Los Angeles Controller Ron Galperin said Wednesday he will not sign off on $4 million in payments owed to two nonprofits jointly run by the Department of Water and Power and its powerful union because trustees for the two groups have not made their financial records available for an audit.
Just hours after that announcement, City Attorney Mike Feuer filed legal papers asking that a receiver take control to oversee the trusts' activities.
"The action we take today is part of our continuing work to assure ratepayer dollars are spent for the trusts' intended purposes--worker safety and training," Feuer said.
The announcements are just the latest twists in a nearly year-long fight between City Hall and the International Brotherhood of Electrical Workers, Local 18. At issue are the Joint Training and Joint Safety institutes, which were established more than a decade ago to help DWP employees. The utility provides millions of dollars in funds to the two groups every year as part of a collective bargaining agreement.
Last year, Mayor Eric Garcetti, who approved the creation of the trusts as a council member, said he was concerned about how the money was being spent. The controller requested to audit the nonprofits, and a judge later ruled that the city did have the right to know how the public dollars were being spent.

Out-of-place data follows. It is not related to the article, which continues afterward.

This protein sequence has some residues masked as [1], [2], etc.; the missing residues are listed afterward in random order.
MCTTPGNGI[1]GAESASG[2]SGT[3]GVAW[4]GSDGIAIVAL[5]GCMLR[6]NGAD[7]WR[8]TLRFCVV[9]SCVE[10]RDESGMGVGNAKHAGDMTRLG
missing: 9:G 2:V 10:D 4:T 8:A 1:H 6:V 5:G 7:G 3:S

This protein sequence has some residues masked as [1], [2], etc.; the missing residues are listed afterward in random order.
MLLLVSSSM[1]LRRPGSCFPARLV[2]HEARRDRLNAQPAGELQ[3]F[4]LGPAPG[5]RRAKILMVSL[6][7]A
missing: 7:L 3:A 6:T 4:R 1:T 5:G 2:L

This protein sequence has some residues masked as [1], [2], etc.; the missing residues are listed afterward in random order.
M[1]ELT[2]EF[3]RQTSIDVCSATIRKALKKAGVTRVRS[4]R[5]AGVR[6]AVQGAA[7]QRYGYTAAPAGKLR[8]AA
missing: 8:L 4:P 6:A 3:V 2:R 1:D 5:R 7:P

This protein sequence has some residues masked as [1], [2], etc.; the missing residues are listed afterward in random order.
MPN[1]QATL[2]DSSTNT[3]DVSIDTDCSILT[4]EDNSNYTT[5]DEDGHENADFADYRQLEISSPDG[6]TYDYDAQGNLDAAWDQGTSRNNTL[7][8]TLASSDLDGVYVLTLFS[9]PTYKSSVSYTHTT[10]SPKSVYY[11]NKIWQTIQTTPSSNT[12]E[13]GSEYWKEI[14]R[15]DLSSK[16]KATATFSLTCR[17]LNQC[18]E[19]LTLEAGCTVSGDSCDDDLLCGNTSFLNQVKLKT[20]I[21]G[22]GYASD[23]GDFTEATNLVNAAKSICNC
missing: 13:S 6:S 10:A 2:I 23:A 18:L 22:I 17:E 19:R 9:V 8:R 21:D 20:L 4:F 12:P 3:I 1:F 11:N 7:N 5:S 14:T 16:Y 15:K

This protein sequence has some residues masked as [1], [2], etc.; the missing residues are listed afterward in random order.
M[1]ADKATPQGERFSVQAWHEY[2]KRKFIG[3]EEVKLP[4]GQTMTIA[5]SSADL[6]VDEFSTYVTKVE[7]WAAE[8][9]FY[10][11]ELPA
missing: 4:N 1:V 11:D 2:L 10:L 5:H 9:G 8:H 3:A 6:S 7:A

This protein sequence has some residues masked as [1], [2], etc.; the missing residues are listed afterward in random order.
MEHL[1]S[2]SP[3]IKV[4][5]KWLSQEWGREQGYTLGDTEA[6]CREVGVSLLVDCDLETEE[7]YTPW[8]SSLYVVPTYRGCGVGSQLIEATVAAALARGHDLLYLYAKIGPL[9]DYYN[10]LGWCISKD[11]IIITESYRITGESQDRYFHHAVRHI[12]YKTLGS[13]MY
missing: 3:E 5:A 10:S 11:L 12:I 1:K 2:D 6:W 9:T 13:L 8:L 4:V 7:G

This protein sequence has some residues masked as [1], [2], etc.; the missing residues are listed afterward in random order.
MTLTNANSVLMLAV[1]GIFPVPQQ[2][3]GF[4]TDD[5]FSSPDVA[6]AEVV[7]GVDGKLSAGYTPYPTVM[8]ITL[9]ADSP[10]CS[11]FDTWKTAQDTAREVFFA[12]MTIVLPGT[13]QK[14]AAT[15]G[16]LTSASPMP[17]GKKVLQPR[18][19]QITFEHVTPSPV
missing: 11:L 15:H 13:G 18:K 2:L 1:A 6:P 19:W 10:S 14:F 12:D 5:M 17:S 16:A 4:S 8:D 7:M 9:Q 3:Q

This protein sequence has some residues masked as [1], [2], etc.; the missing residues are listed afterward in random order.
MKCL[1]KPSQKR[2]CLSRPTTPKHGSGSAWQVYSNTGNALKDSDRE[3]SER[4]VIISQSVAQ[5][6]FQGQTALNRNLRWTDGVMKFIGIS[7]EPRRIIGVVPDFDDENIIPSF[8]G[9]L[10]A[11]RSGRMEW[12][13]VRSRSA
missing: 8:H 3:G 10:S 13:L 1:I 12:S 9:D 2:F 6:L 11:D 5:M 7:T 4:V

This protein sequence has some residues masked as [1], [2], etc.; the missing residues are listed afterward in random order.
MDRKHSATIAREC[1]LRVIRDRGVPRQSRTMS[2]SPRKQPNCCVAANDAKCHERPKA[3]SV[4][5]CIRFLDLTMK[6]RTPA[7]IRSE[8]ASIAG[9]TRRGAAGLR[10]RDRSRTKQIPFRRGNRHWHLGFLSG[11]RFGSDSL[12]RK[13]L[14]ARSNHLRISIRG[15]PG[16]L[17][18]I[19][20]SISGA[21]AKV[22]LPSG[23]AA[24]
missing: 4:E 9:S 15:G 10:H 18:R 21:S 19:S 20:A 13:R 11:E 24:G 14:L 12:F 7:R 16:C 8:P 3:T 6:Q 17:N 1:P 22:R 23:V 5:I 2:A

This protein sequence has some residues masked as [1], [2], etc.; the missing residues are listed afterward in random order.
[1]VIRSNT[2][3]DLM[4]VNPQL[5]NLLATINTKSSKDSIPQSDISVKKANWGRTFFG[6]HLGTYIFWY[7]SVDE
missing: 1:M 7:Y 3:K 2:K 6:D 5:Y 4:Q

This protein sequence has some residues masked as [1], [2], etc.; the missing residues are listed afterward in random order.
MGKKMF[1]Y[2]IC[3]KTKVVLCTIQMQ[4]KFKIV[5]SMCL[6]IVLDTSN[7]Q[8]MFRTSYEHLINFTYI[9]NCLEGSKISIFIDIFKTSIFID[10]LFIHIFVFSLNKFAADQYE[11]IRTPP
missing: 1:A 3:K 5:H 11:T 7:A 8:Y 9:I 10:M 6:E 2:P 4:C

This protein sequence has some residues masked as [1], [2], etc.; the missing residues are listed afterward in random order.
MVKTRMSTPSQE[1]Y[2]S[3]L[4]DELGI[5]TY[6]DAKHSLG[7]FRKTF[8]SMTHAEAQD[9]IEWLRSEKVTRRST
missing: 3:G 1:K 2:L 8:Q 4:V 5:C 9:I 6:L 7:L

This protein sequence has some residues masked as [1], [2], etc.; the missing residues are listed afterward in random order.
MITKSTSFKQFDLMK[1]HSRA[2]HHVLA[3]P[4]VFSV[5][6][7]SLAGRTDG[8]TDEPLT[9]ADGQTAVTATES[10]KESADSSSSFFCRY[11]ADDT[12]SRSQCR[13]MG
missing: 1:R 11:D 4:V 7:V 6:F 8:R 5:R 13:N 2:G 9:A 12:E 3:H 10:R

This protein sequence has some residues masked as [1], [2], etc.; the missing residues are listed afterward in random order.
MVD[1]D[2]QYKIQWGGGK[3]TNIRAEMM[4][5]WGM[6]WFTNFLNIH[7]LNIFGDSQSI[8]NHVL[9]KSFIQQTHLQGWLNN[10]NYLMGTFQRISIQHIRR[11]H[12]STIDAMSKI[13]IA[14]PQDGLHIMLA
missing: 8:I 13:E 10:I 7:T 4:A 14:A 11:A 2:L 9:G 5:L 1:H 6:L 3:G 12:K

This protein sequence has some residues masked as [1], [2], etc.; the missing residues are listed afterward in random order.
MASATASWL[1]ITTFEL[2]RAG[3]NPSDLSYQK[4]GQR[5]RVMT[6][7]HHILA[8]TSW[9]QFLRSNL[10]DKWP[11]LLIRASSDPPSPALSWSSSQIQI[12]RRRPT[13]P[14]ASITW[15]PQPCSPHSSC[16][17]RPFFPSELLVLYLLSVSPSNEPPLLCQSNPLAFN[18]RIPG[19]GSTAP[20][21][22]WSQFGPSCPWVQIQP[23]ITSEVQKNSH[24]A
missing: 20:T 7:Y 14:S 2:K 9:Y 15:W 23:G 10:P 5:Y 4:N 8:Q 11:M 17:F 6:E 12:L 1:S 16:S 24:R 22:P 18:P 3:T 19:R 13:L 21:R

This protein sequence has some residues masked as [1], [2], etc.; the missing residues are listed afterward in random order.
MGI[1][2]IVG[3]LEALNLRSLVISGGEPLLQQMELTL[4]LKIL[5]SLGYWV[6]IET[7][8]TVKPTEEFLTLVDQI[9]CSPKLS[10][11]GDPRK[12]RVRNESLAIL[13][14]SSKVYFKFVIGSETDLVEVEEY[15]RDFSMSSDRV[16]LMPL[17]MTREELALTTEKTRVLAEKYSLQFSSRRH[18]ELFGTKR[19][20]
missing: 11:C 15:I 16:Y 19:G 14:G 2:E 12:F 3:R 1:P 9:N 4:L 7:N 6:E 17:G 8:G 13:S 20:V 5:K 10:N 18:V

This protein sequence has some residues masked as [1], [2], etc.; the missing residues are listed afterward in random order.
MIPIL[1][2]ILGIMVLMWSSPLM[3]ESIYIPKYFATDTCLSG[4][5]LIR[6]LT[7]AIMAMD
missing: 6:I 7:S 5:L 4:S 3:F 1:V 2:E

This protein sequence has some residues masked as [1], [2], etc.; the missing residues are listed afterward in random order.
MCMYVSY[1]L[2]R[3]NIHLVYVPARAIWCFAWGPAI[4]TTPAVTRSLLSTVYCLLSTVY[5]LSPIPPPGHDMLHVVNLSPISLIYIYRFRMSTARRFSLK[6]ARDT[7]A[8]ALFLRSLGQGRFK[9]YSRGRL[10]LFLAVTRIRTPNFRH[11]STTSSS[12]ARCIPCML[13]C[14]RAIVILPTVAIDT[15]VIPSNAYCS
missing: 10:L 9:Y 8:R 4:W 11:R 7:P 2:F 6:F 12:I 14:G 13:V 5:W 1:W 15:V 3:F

The union's representatives have repeatedly refused to make the records available for an audit.
In a statement, the controller noted the city charter gives him the power to withhold payments if he considers them "improper."
"Given the failure of the trusts and the union trustees to provide the information I’ve sought about how DWP ratepayer money has been spent by the trusts, I cannot, in good conscience, authorize payments to the trusts at this time," Galperin said.
There was no immediate comment from the DWP or IBEW Local 18.
KPCC reported last year that the twin trusts spend more than $3 million a year on salaries, travel and office expenses, according to tax returns for the groups.